Photo credits: the relevant galleries and artists + Anders Sune Berg (Monk) + White Cube (Miller).

Wednesday, 21 April 2010


Is sculpture in a better state than painting? Maybe so, or maybe it's just Henry Moore in the air, but either way I found myself drawn to several sculpture shows recently. It wasn't then hard to go further and make this something of a sculpture special for late April into May. And you don't even have to go inside galleries to see it: you could for example catch an established masterpiece, a striking recent work by a master and an impressive piece by an up-and-coming sculptor as follows: Richard Serra's 1987 corten steel 'Fulcrum' behind Liverpool Street station; Richard Wilson's 'Square the Block', the crumpled-up corner of apparently missing pavement added to the LSE’s New Academic Building on Kingsway; and Alison Gill's 'Procession', designed for the window of the newly-opened Charlie Dutton gallery just off Theobalds Road. And half of my shows to look forward to are sculptural, too.

Comma 21: Martin Honert @ Bloomberg Space, 50 Finsbury Square - Moorgate

To 15 May:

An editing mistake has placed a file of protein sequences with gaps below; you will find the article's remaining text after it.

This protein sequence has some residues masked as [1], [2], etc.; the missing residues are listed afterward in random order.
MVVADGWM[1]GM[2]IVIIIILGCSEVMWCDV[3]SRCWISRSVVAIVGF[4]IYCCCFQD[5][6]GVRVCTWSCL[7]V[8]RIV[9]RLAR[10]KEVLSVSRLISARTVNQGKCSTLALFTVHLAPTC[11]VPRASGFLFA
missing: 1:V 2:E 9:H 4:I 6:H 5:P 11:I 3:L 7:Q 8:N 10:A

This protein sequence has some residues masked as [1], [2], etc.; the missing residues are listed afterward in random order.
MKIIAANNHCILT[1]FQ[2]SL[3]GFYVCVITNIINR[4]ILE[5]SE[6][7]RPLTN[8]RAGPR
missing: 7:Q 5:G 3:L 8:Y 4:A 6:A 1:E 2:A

This is the 21st in Bloomberg’s admirable ‘Comma’ series of extensive new works made for the space in its business HQ. The shows have typically given two artists half the space each for just three weeks. The German sculptor Martin Honert, however, has it all to himself for six weeks, and this is well-merited, even though I wouldn’t say his maximum concentrate of Proust is ideally suited to Bloomberg’s high and glassy corporate setting. Honert has shown little in Britain, but should by rights be as well-known here as his former classmate, Thomas Demand. He makes tableaux from his childhood, not in order to tell stories but, in his words, ‘to redeem the image to its purest state’. Most of this show concentrates on schooldays, and in particular the ritual of the midnight feast in the dorm, circa early 1960s. The major piece recreates that dormitory, but as from a photographic negative – itself an evocation of a redundant process and a possible allusion to a negative era in German history. The effect is resonantly achieved by using fluorescent light to stand in for shadows, revealing the unknown yet telling us nothing about it. ‘It embodies’, says Penelope Curtis’s acute catalogue essay ‘the innocence of the boy and the ignorance in which he, and his kind, were allowed to grow up, along with the sense of an awakening…’.